And if you’re thinking that digital streaming is the only green way to go, consider this as well: The amount of energy needed to store, retrieve, and play billions of digital songs throughout one day is already tolling on our environmental footprint. In contrast, once a vinyl has been produced, the ongoing impact is minimal.

But the times, they are a-changin’ when it comes to sustainable records. In recent years, environmentalists, musicians, and record companies alike are re-imagining both the process and the products. Green Vinyl Records, consisting of eight different Dutch companies, has been perfecting an eco-friendly production process that reduces energy use and waste by 60 percent. Separately, businesses are exploring HD vinyl cut by laser (versus lacquer) and innovative 3D printing. 

The times, they are a-changin’, when it comes to sustainable records.

Time will tell if these new methods will yield quality results, but even then, studios and musicians are thinking creatively. Some are releasing their work in small limited-edition batches using renewable energy and materials, while others are turning to local production and distribution in order to reduce emissions.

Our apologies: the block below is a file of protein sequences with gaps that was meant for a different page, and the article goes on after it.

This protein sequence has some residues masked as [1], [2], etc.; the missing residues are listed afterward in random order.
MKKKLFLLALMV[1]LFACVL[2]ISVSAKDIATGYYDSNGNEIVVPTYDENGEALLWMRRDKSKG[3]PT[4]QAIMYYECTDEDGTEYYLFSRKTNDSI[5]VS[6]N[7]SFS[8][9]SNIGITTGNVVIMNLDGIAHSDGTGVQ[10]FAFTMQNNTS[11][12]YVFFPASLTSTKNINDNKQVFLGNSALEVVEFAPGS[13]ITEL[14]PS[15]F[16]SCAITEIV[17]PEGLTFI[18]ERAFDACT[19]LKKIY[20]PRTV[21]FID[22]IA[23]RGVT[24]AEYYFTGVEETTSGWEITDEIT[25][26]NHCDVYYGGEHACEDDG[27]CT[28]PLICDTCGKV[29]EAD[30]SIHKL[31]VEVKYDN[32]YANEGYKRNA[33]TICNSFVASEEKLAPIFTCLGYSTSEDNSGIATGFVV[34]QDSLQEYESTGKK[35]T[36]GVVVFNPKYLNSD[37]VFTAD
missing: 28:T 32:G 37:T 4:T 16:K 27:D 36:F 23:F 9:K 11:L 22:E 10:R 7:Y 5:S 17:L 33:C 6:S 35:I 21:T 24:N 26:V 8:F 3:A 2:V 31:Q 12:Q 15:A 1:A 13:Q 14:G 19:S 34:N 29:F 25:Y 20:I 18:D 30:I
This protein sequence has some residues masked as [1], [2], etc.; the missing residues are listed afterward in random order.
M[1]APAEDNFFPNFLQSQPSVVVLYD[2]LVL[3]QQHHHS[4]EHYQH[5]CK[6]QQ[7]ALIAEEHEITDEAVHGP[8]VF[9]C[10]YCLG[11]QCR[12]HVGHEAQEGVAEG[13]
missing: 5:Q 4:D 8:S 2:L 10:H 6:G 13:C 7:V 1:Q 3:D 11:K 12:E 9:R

All of this to say: No one way of listening to music—records, cassettes, CDs, or streams—is perfect. But consumers have influence over sustainability in the music industry, and we’re anxiously waiting to see what’s next.

How To Find A Vintage Record Player

While you can definitely find more modern record players through big-box stores, vintage is always a good option (just like with fashion!). Though if you have to buy new, consider record players that use more sustainable materials like bamboo and recycled aluminum, like this one.

Before you start actively searching, set aside a budget you can stick to. Depending on the age, quality, and materials, vintage record players are sometimes upwards of $300, though we’ve come across steals in the $100-200 range. The best vintage players will be crafted with aluminum or steel, while the lesser ones will be made of—you guessed it—plastic. Why is aluminum better? According to major record player retailer Victrola, aluminum provides more balance to keep vibrations to a minimum, whereas cheaper materials have lower inertia and are more prone to instability.